# Thread: Sketching graphs using partial fractions!

1. ## Sketching graphs using partial fractions!

Sketch the graph of the following (showing turning points):

$
y=\frac{2x+3}{x^2+2x+1}
$

My working out so far:

$y=\frac{2x+3}{x^2+2x+1}= \frac{2x+3}{(x+1)^2}$

$\frac{2x+3}{(x+1)^{2}}\equiv \frac{a}{x+1} + \frac{b}{(x+1)^{2}}\equiv \frac{a(x+1)+b}{{(x+1)}^2}$

$2x+3\equiv a(x+1)+b$
Letting $x = -1$
$b=1$
Letting $x=0$
$3=a +1$
$a=2$
Vertical asymptotes: $x=-1$
Horizontal asymptote: $y=0$

$\frac{2}{x+1} + \frac{1}{(x+1)^2} = 0$
$2(x+1)^2 +x+1=0$
$2x^2+4x+2+x+1=0$
$2x^2+5x+3=0$
$2x^2+3x+2x+3=0$
$x(2x+3)+1(2x+3)=0$
$(x+1)(2x+3)=0$
$x=-1$
$x=\frac{-3}{2}$

I've drawn the corresponding graph, using addition-of-ordinates.
But have I made any mistakes in my working out so far? And how do I find the turning points for this graph?

Anyway help will be welcomed with open arms and be highly appreciated!

2. Originally Posted by Joker37
Sketch the graph of the following (showing turning points):

$
y=\frac{2x+3}{x^2+2x+1}
$

My working out so far:

$y=\frac{2x+3}{x^2+2x+1}= \frac{2x+3}{(x+1)^2}$

$\frac{2x+3}{(x+1)^{2}}\equiv \frac{a}{x+1} + \frac{b}{(x+1)^{2}}\equiv \frac{a(x+1)+b}{{(x+1)}^2}$

$2x+3\equiv a(x+1)+b$
Letting $x = -1$
$b=1$
Letting $x=0$
$3=a +1$
$a=2$
Vertical asymptotes: $x=-1$
Horizontal asymptote: $y=0$

$\frac{2}{x+1} + \frac{1}{(x+1)^2} = 0$
$2(x+1)^2 +x+1=0$
That's incorrect. Multiplying on both sides by $(x+1)^2$ and you get 2(x+ 1)+ 1= 0 so that 2x+ 3= 0 and then x= -3/2. The "-1" you get is an "extraneous" root.

$2x^2+4x+2+x+1=0$
$2x^2+5x+3=0$
$2x^2+3x+2x+3=0$
$x(2x+3)+1(2x+3)=0$
$(x+1)(2x+3)=0$
$x=-1$
$x=\frac{-3}{2}$

I've drawn the corresponding graph, using addition-of-ordinates.
But have I made any mistakes in my working out so far? And how do I find the turning points for this graph?

Anyway help will be welcomed with open arms and be highly appreciated!

3. Hello, Joker37!

I don't understand the method used in this problem.
And evidently, neither do you.

Sketch the graph of the following (showing turning points):

. . $y\:=\:\dfrac{2x+3}{x^2+2x+1}$

You can find these two facts by "eyeballing" the original function.

. . $\begin{array}{ccc}\text{Vertical asymptotes:} & x\:=\:\text{-}1 \\
\text{Horizontal asymptote:} & y\:=\:0\end{array}$

Similarly, you can also find these two facts:

. . . . $\begin{array}{ccc}x\text{-intercept:} & (\text{-}\frac{3}{2},\:0) \\
\,y\text{-intercept:} & (0,3) \end{array}$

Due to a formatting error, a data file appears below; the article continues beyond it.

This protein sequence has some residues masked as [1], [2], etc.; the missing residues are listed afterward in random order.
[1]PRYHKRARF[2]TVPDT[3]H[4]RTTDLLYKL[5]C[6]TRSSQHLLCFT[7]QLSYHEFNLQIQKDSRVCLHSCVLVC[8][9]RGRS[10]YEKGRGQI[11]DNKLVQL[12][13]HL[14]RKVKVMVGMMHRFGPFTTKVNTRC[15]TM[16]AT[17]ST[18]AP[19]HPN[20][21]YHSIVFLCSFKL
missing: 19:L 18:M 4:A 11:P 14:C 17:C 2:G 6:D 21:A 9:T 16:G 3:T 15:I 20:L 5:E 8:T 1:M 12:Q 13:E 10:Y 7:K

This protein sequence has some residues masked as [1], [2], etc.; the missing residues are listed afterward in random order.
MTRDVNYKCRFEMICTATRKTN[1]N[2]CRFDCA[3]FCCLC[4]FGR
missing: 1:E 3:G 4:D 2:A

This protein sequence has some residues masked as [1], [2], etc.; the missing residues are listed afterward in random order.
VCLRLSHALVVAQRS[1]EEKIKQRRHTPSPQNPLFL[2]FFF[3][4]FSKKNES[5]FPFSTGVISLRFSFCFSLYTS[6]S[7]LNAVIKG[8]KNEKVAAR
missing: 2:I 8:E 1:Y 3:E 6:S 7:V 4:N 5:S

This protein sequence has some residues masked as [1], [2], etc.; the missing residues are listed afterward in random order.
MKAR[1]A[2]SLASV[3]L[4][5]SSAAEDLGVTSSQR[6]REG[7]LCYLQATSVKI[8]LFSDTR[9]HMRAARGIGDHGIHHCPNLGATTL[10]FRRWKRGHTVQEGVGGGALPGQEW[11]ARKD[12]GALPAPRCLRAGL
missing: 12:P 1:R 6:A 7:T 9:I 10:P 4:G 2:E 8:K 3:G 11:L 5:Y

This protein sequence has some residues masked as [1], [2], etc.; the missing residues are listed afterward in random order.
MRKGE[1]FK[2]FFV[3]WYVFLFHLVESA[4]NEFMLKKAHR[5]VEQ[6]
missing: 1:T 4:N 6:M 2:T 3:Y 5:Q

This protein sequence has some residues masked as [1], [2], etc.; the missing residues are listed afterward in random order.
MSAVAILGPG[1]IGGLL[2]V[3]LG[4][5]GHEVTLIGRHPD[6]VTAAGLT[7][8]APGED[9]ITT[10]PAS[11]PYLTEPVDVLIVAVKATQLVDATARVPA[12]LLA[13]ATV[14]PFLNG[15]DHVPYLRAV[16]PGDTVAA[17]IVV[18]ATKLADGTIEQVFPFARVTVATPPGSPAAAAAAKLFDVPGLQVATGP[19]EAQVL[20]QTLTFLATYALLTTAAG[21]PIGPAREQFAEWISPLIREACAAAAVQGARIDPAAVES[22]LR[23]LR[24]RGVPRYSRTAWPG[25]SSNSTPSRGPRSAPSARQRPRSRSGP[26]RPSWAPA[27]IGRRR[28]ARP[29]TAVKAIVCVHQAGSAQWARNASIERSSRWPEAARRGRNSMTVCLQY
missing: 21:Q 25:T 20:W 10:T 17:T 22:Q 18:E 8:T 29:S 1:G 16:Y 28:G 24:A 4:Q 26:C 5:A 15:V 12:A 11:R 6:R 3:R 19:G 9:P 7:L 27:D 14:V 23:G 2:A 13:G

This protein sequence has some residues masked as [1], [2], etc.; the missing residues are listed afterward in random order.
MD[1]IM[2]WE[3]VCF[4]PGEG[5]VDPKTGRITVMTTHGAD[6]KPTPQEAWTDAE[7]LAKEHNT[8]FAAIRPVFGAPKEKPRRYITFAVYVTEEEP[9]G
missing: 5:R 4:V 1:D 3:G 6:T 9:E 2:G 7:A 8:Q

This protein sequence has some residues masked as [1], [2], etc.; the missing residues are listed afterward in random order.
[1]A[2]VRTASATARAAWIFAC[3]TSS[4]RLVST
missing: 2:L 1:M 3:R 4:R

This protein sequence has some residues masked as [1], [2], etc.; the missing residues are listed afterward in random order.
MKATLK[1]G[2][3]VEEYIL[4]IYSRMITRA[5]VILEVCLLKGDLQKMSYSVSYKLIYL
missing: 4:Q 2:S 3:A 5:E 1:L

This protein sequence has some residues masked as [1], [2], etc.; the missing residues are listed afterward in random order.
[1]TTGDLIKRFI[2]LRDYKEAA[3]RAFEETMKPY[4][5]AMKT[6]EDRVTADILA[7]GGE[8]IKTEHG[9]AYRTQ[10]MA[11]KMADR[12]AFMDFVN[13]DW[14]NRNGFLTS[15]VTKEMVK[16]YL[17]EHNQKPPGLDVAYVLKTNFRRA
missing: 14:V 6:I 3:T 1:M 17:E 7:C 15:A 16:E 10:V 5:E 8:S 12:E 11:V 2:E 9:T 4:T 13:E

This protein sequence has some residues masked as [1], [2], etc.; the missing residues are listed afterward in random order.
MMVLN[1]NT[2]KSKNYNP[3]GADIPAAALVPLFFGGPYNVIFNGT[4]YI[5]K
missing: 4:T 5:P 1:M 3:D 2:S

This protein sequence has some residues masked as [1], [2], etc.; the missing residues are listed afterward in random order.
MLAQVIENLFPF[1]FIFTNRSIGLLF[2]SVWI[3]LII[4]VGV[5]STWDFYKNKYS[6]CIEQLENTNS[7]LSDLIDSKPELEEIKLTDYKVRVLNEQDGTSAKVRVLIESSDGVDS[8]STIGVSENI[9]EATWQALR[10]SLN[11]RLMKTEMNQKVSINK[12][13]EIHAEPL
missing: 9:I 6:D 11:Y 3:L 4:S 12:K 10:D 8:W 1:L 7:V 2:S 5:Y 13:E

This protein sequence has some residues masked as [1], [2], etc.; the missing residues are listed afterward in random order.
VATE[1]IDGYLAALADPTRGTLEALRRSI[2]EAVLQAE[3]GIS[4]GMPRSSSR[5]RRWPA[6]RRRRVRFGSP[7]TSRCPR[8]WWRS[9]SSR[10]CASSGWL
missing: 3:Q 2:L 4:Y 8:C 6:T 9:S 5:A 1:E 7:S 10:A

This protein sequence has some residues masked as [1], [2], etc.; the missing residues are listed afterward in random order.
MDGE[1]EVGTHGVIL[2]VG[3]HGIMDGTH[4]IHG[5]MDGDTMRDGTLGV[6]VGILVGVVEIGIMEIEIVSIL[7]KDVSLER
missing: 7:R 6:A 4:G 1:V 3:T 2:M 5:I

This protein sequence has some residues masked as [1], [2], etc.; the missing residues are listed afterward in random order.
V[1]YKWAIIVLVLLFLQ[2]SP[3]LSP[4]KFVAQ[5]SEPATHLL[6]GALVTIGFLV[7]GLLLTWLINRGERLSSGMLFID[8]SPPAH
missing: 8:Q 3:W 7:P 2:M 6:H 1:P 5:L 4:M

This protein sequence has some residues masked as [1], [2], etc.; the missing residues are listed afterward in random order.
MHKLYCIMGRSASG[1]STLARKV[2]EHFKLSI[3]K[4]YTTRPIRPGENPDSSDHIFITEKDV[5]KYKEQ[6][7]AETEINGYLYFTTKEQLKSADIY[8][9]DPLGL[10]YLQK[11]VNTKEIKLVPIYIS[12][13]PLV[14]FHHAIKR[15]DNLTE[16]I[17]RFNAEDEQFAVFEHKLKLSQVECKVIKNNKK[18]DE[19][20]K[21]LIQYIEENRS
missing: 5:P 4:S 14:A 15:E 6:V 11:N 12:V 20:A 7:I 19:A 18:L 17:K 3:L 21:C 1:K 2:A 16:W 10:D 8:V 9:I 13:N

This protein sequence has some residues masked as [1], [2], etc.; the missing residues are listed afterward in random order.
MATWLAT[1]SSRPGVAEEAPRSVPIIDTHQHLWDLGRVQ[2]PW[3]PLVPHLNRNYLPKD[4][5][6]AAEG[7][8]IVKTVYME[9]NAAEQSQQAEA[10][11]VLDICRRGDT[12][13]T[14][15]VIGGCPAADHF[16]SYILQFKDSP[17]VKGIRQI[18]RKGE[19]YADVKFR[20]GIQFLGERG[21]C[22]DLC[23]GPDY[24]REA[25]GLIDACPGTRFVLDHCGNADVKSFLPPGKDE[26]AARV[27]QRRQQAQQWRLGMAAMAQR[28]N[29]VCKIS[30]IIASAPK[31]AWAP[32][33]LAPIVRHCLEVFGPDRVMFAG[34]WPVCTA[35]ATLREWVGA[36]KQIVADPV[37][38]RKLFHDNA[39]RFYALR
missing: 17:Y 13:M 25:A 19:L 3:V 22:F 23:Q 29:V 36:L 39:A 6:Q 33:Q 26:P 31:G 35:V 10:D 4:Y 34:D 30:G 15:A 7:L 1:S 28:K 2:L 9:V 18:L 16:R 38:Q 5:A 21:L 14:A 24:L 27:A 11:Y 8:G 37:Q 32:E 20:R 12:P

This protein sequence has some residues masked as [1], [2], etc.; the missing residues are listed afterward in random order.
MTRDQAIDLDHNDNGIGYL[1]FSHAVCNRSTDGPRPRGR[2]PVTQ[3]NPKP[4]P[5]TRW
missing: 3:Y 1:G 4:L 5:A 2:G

To find turning points, we solve $y' \,=\,0$

. . We have: . $y' \:=\:\dfrac{\text{-}2(x+2)}{x+1} \:=\:0 \quad\Rightarrow\quad x \:=\:\text{-}2$

Hence, the turning point is: . $(\text{-}2,\:\text{-}1)$}

~ ~ ~ ~ ~ ~ ~ ~ ~ ~ ~ ~ ~ ~ ~ ~ ~ ~ ~ ~ ~ ~ ~ ~ ~ ~ ~ ~ ~ ~

Using the process of Partial Fraction Decomposition,

. . you found that: . $\displaystyle y \;=\;\frac{2}{x+1} + \frac{1}{(x+1)^2}$

But why?

What possible purpose does it serve?

PFD is normally used facilitate integration, which is not involved here.

4. $\frac{2x+3}{x^2+2x+1}=\frac{2(x+1)+1}{(x+1)^2}=\fr ac{2}{x+1}+\frac{1}{(x+1)^2}$

Asymptotes:

$x\rightarrow\pm\infty\Rightarrow\ y\rightarrow\ 0$

$x\rightarrow\ -1\Rightarrow\ y\rightarrow\pm\infty$

Intercepts:

$\frac{2}{x+1}+\frac{1}{(x+1)^2}=0 \Rightarrow\frac{2}{x+1}=-\frac{1}{(x+1)^2}\Rightarrow\frac{2(x+1)}{(x+1)^2} =-\frac{1}{(x+1)^2}$

$\Rightarrow\ x+1=-\frac{1}{2}\Rightarrow\ x=-\frac{3}{2}$

Remember also, the function is undefined for $x=-1$

$x=0\Rightarrow\ y=2+1=3$

Turning points:

$f(x)=\frac{2}{x+1}+\frac{1}{(x+1)^2}\Rightarrow\ f'(x)=-\frac{2}{(x+1)^2}-\frac{2}{(x+1)^3}=-\left[\frac{2(x+1)+2}{(x+1)^3}\right]=0\Rightarrow\ x=-2$

$f(-2)=-2+1=-1$

5. Originally Posted by Soroban
To find turning points, we solve $y' \,=\,0$

. . We have: . $y' \:=\:\dfrac{\text{-}2(x+2)}{x+1} \:=\:0 \quad\Rightarrow\quad x \:=\:\text{-}2$
How did you get y'?

Originally Posted by Archie Meade
Turning points:

$f(x)=\frac{2}{x+1}+\frac{1}{(x+1)^2}\Rightarrow\ f'(x)=-\frac{2}{(x+1)^2}-\frac{2}{(x+1)^3}$
How did you get f'(x)?

6. Originally Posted by Soroban

Using the process of Partial Fraction Decomposition,

. . you found that: . $\displaystyle y \;=\;\frac{2}{x+1} + \frac{1}{(x+1)^2}$

But why?

What possible purpose does it serve?

PFD is normally used facilitate integration, which is not involved here.
Well, it gives you a better idea of the shape of the graph doesn't it? I still need to sketch the graph and this partial fraction is easier to analyze and graph than the more complex looking equation given originally.

7. Originally Posted by Joker37

How did you get f'(x)?
Using the Quotient Rule of differentiation on both partial fractions.
Or write the fractions using negative exponents instead...

$f(x)=\frac{2}{x+1}+\frac{1}{(x+1)^2}=2(x+1)^{-1}+(x+1)^{-2}$

$\Rightarrow\ f'(x)=-2(x+1)^{-2}-2(x+1)^{-3}=-\frac{2}{(x+1)^2}-\frac{2}{(x+1)^3}$

8. Originally Posted by Archie Meade
$\frac{2x+3}{x^2+2x+1}=\frac{2(x+1)+1}{(x+1)^2}=\fr ac{2}{x+1}+\frac{1}{(x+1)^2}$

Asymptotes:

$x\rightarrow\pm\infty\Rightarrow\ y\rightarrow\ 0$

$x\rightarrow\ -1\Rightarrow\ y\rightarrow\pm\infty$

Intercepts:

$\frac{2}{x+1}+\frac{1}{(x+1)^2}=0 \Rightarrow\frac{2}{x+1}=-\frac{1}{(x+1)^2}\Rightarrow\frac{2(x+1)}{(x+1)^2} =-\frac{1}{(x+1)^2}$

$\Rightarrow\ x+1=-\frac{1}{2}\Rightarrow\ x=-\frac{3}{2}$

Remember also, the function is undefined for $x=-1$

$x=0\Rightarrow\ y=2+1=3$

Turning points:

$f(x)=\frac{2}{x+1}+\frac{1}{(x+1)^2}\Rightarrow\ f'(x)=-\frac{2}{(x+1)^2}-\frac{2}{(x+1)^3}=-\left[\frac{2(x+1)+2}{(x+1)^3}\right]=0\Rightarrow\ x=-2$

$f(-2)=-2+1=-1$
Was this all the complete working out that I had to show?

9. Yes.

The axis intercepts are useful to have.
The major aspects are the asymptotes and the turning points.
It's then possible to draw a rough freehand sketch of the graph.

Accuracy is improved by calculating a few more points, though the axis intercepts help a lot there.